Last night I finally saw Mike Cahill and Brit Marling‘s Another Earth (Fox Searchlight, 7.22), a spare but imaginative low-budgeter about loss and recovery and redemption. It’s partly a sci-fi fantasy about the approach of a second earth, but you’re supposed to let that go and focus on the meaning of Earth #2 — a 99% duplicate of our own world — and the escape it offers to people who are unhappy and “want out.”
Another Earth star, co-writer and co-producer Britt Marling, and director, co-writer and editor Mike Cahill following last night’s screening at the Landmark.
(l. to r.) William Mapother, Marling, Cahill.
Marling plays Rhoda, a high-school grad whose plan to attend MIT is destroyed when she absent-mindedly and somewhat drunkenly crashes her car into another. The impact kills a mother and child, and sends the father (William Mapother), named John, into a coma. Rhoda goes to prison for manslaughter and is released four years later. Numbed by guilt and unable to get her life rolling, she takes a job as a high-school janitor. When Rhoda learns that John has come out of his coma, she pretends to be a cleaning-service rep in order to clean up his skanky home (he’s been despondent and drinking) and make herself feel better by brightening his life a bit.
And all the while Earth #2 is up in the sky, moving closer and closer. Voice contact is eventually established and people realize that every last person, personality, car, seagull, cat, dog, continent and iPhone has an exact double on the approaching planet, but also that certain things may be a little different. Rhoda enters a contest that, if she wins, will give her free passage to Earth #2, where — perhaps — her double hasn’t killed anyone in a car crash. But at the same time she’s happy with John by making him feel better and less depressed. He, meanwhile, is starting to fall in love with her, and tries to get her to change her mind about travelling to Earth #2 if and when she’s lucky enough to win.
Yes, it sounds far-fetched and insufficiently worked out, and probably beyond the grasp of a mini-budget indie. But Another Earth works regardless because it’s reasonably well crafted and comfortable with being small-scale, and because Cahill and Marling let you know just enough to float the story and no more. The lack of detail works in its favor to some extent. And it’s short. And it’s convinclngly acted by Marling, a young Meryl Streep-meets-Jennifer Warren type whose eyes are almost exactly like the eyes of a girlfriend I had a long time ago, and by Mapother, and that’s more or less okay as far as it goes. And it ends well.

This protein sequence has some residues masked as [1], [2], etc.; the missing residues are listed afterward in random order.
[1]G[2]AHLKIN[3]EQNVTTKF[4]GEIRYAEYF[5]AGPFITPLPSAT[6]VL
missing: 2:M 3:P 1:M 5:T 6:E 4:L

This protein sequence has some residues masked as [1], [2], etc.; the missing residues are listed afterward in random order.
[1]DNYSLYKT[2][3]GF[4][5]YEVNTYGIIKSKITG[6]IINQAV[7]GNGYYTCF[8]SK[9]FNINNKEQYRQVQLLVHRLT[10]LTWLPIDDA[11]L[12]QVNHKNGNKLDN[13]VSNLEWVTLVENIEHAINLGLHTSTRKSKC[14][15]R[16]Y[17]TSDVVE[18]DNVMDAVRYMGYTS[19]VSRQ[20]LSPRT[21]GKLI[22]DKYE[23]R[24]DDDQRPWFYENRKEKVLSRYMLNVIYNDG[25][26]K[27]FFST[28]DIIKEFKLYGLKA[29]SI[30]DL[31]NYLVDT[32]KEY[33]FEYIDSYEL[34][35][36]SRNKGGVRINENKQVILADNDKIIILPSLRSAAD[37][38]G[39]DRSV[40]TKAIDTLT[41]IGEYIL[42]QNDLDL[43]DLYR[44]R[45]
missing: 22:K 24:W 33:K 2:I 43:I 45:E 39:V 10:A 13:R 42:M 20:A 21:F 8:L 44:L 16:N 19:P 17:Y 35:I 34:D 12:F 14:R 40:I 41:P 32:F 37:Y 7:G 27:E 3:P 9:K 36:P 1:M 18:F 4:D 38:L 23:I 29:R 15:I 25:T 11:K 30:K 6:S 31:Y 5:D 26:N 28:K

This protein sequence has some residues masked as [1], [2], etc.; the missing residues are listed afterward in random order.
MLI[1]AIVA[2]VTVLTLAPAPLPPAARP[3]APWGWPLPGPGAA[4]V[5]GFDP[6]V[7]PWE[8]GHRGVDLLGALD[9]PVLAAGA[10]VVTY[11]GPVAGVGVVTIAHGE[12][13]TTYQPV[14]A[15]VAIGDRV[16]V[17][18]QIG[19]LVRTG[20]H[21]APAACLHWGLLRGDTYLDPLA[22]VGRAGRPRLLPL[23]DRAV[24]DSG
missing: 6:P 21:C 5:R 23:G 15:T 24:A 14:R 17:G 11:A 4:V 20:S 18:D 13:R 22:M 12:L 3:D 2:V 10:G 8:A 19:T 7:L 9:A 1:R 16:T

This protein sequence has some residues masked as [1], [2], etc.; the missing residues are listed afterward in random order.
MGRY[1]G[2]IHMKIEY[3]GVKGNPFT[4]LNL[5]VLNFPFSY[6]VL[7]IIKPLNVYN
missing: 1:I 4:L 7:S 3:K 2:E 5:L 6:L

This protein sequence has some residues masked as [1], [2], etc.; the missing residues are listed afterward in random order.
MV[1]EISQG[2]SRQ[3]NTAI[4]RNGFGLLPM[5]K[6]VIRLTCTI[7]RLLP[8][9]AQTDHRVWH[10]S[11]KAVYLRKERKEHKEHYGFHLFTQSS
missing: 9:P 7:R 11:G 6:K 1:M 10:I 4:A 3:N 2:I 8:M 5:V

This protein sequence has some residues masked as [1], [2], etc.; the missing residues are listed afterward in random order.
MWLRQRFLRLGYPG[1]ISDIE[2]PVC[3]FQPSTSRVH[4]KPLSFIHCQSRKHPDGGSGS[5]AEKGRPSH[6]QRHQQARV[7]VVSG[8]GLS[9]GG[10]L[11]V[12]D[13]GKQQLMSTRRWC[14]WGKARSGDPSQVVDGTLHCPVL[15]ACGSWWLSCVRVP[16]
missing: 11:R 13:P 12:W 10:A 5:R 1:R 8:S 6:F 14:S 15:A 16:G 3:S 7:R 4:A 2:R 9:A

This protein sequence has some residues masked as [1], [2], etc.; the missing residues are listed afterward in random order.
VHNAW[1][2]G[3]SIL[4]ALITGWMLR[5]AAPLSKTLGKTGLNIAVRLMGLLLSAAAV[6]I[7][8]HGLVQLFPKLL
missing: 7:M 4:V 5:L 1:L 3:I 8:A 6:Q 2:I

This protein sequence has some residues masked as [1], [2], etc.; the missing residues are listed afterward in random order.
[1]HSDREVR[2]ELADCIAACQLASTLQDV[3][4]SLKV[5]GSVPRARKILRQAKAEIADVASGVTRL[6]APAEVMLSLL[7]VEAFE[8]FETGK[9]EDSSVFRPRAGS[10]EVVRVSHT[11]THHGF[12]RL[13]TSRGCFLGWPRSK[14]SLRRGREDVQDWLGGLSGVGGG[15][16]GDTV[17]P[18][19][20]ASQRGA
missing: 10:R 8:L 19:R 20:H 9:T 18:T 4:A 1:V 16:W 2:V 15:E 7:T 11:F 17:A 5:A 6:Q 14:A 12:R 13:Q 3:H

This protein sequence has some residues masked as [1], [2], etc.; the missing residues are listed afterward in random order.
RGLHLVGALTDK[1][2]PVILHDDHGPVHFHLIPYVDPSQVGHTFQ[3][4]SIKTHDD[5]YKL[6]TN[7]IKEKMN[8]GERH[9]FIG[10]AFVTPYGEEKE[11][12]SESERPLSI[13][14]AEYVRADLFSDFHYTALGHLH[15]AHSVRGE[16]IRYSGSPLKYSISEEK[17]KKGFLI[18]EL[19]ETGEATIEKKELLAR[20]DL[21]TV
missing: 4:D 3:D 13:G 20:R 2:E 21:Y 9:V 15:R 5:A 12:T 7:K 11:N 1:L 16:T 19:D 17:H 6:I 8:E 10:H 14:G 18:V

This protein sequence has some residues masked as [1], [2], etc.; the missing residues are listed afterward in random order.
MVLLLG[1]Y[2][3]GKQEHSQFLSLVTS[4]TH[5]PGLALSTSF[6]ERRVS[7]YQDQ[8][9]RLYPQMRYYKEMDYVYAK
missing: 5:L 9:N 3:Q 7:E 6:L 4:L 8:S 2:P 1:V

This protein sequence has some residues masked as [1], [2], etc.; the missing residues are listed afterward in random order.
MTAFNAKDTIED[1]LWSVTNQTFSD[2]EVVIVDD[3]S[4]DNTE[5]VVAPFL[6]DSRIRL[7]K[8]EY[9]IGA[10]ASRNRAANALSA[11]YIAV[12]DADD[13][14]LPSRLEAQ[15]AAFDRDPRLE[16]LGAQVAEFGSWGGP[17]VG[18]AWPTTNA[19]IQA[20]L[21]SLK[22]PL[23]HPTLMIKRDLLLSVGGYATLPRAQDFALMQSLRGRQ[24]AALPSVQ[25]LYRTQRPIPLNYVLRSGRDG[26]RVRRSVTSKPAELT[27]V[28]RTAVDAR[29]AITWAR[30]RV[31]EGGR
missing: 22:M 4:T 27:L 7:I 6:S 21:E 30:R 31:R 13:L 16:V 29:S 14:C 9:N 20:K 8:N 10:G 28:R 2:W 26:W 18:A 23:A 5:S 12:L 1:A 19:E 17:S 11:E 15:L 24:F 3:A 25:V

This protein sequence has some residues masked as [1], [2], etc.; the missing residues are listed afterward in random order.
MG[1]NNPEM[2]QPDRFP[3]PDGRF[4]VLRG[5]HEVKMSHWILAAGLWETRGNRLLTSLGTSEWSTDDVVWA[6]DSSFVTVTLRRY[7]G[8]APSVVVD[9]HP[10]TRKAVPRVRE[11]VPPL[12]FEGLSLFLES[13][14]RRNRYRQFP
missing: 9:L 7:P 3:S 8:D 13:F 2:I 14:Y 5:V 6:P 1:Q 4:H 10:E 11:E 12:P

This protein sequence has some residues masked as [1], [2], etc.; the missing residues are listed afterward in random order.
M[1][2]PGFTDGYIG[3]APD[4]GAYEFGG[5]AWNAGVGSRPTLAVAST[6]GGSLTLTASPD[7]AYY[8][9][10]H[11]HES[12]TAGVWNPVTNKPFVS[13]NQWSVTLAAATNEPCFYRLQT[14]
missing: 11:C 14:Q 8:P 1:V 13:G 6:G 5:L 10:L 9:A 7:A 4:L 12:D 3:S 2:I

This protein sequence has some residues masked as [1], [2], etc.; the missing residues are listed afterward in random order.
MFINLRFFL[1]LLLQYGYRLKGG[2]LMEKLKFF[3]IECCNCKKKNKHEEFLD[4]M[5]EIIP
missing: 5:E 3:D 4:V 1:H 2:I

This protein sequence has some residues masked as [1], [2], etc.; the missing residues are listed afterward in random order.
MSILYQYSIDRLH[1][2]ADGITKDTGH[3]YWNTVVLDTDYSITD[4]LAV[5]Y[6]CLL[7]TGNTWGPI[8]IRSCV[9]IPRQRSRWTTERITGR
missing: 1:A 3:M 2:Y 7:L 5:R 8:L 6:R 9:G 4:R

But it has two problems.
One, Earth #2 gets bigger and bigger as the story moves along and Cahill-Marling don’t explain what’s actually going on, scientifically speaking. Two months ago Cannes journalists saw Lars Von Trier‘s Melancholia, which is nominally about another planet crashing into the earth, and I for one couldn’t stop thinking about this and Earth‘s similar shots of an approaching planet. There’s no talk about obliteration, but Earth #2 is heading straight for our own and nobody explains that it’s going to pass us by. Even big-metaphor movies can’t ignore the science altogether. Sometimes you can under-explain things too much.
Don’t even talk about the tidal-gravity affects of a huge planet coming this close, etc.
The second problem is Mapother, who doesn’t have the face or the manner of a guy you can relax with and relate to. There’s a reason why certain actors become movie stars, and that’s because they’re attractive and likable and cool to hang with, and whom we can accept as stand-ins for ourselves. And the truth is that there’s something faintly demonic in Mapother, who has previously played bad guys — most notably in Lost and in Todd Field‘s In The Bedroom — for a reason. He’s a bright and likable fellow in person but he creeps you out in close-ups with that demented face and those warlock eyes, and it just feels wrong for Marling to fall in love with him, and it feels a bit scary when he loses his temper two or three times during the story because you believe it all too completely.
I did what I could do settle into the film being about rebuilding a ruined life and finding the strength to forgive and move on. I managed to do that for the most part, but it would have been a smoother, more absorbing experience if someone besides Mapother had been cast. Sorry, but I couldn’t get down with him.